S.S. Seay

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Solomon Snowden Seay, Sr. (January 25, 1899 – 1988) was an American activist, religious leader, and memoirist.[1]

He was born on January 25, 1899 in Macon County, Alabama, and studied at Alabama State and Talladega College. He preached in the South at various African Methodist Episcopal Zion Churchs, from 1916 until undertaking the pastorship of Mount Zion AME Zion Church in Montgomery, Alabama, in 1947. [2]

His unsuccessful efforts in 1949 on behalf of a black teenage girl who claimed rape by two white police officers marked him as a pioneering Montgomery activist.[3] He was indicted for his participation in the Montgomery bus boycott, and arraigned on February 24, 1956, along with 88 other boycott supporters. [4]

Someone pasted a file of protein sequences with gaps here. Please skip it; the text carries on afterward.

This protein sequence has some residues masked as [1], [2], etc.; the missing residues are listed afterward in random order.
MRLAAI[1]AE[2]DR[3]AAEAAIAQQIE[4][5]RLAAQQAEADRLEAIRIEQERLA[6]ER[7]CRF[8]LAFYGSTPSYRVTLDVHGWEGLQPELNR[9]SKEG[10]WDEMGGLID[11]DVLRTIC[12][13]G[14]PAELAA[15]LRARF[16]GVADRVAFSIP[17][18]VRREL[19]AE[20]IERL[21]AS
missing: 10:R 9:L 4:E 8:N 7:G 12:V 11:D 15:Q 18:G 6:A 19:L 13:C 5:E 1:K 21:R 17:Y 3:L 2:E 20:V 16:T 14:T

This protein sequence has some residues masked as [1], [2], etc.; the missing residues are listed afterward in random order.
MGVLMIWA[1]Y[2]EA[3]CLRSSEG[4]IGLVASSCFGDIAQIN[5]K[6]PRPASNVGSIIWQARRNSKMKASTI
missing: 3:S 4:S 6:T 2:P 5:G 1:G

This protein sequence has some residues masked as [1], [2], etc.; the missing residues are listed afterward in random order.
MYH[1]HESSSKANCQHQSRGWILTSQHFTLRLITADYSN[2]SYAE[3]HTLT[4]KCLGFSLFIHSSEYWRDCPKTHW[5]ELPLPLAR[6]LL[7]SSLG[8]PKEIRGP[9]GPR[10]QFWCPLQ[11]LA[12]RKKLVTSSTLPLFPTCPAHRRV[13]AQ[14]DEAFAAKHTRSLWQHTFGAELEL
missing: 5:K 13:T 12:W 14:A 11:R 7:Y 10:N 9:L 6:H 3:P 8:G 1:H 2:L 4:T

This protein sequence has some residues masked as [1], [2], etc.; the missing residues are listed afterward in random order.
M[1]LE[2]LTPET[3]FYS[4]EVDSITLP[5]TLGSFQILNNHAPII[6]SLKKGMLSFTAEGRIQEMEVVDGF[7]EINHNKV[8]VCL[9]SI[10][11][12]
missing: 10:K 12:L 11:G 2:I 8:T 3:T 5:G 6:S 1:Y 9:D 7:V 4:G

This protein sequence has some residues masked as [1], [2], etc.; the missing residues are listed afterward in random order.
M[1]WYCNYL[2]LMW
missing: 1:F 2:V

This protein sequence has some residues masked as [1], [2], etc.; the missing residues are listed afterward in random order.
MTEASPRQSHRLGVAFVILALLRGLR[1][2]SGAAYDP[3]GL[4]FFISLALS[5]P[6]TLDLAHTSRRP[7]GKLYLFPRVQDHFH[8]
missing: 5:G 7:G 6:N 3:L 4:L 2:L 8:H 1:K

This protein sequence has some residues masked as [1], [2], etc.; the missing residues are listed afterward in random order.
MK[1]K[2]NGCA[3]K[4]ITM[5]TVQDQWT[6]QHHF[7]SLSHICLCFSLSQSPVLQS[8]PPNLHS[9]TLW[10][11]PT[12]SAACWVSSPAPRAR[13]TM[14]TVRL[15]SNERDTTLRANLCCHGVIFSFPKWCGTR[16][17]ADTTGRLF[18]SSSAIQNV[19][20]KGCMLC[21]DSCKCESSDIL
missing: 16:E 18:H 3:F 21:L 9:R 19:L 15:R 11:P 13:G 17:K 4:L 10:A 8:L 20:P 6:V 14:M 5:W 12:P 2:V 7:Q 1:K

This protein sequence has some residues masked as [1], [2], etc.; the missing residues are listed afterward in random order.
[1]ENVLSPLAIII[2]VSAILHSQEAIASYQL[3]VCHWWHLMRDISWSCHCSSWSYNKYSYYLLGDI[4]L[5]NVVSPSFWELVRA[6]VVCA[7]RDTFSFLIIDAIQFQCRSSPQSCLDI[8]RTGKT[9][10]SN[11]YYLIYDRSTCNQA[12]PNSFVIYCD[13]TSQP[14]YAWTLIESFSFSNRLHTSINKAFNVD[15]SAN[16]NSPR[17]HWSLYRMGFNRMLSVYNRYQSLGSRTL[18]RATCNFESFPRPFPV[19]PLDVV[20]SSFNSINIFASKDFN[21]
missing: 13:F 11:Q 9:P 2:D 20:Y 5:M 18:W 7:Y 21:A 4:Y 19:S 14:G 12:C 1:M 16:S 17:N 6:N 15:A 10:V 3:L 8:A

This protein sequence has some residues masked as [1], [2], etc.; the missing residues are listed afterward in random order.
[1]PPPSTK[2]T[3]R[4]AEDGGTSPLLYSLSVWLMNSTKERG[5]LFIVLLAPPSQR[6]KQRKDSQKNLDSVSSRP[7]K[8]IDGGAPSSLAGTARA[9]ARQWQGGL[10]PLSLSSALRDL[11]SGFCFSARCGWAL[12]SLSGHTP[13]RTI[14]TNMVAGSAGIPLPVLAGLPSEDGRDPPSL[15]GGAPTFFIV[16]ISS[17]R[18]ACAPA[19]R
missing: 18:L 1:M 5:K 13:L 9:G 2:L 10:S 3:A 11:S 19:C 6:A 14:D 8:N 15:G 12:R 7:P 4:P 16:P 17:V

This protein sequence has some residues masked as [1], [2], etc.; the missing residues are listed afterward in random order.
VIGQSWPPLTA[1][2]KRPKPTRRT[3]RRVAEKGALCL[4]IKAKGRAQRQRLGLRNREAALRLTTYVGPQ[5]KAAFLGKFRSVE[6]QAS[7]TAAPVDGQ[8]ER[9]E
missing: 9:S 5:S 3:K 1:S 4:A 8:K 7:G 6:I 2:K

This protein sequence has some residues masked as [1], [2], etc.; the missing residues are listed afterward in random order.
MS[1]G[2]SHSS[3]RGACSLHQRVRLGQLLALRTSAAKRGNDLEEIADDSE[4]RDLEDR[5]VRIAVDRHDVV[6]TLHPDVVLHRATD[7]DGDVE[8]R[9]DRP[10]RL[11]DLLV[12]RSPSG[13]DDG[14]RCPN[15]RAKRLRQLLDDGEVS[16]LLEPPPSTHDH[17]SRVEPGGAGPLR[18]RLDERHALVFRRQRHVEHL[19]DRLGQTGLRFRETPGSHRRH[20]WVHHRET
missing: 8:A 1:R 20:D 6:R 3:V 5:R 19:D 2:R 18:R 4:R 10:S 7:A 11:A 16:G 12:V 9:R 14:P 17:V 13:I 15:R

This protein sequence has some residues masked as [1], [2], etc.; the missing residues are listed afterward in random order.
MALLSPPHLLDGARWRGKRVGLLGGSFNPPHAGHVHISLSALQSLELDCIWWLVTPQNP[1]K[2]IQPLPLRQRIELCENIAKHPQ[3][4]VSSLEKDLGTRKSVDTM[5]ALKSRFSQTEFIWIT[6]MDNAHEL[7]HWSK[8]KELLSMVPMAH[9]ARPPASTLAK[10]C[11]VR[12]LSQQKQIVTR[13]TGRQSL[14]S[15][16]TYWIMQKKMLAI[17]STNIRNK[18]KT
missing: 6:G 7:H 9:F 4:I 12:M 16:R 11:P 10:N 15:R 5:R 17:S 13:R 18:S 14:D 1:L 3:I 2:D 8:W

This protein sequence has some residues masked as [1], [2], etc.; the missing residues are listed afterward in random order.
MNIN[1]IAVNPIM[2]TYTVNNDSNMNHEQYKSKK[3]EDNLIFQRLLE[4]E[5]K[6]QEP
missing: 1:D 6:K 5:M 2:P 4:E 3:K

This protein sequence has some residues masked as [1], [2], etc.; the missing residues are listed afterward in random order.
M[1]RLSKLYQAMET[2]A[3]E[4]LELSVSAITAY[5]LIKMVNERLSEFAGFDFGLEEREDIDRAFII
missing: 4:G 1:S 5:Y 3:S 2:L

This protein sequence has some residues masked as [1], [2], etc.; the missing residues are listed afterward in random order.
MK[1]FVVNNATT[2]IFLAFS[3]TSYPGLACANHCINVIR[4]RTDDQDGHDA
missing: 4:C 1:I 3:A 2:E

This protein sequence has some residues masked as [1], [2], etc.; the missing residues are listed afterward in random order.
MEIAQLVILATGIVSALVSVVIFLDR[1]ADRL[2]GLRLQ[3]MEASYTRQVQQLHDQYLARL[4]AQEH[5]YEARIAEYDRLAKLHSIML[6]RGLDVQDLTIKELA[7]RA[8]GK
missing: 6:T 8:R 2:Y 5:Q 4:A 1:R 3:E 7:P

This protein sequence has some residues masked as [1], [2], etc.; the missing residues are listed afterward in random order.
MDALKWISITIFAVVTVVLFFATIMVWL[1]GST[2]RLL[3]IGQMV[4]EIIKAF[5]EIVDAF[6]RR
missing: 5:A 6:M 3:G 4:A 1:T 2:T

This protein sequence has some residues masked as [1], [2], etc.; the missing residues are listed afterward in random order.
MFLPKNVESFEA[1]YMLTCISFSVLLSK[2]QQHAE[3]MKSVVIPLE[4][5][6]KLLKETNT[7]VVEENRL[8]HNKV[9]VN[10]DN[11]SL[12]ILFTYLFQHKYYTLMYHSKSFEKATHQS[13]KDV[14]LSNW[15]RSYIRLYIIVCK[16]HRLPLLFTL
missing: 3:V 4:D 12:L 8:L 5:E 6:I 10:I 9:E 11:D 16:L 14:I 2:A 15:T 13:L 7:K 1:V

On March 23, 1960, the "Committee to Defend Martin Luther King and the Struggle for Freedom in the South" published a full-page advertisement in the New York Times seeking to defend Martin Luther King, Jr. and support the Civil Rights Movement. The ad ran in the March 29, 1960 edition of the Times with the title, "Heed Their Rising Voices".

He was listed as one of the ad's supporters and was consequently included along with three other black ministers - Ralph Abernathy, Joseph Lowery, and Fred Shuttlesworth - as the defendants in a libel suit. The claims of the Montgomery city commissioner L. B. Sullivan, who brought that suit, also led to the New York Times Co. v. Sullivan (1964) case that established the public figure principle in U.S. defamation law.

From 1972, he served his denomination above the congregational level in the Greenville, Alabama area until retiring in 1982.[2]

He died in 1988, and in 1990 his autobiography I Was There by the Grace of God was published.[2]

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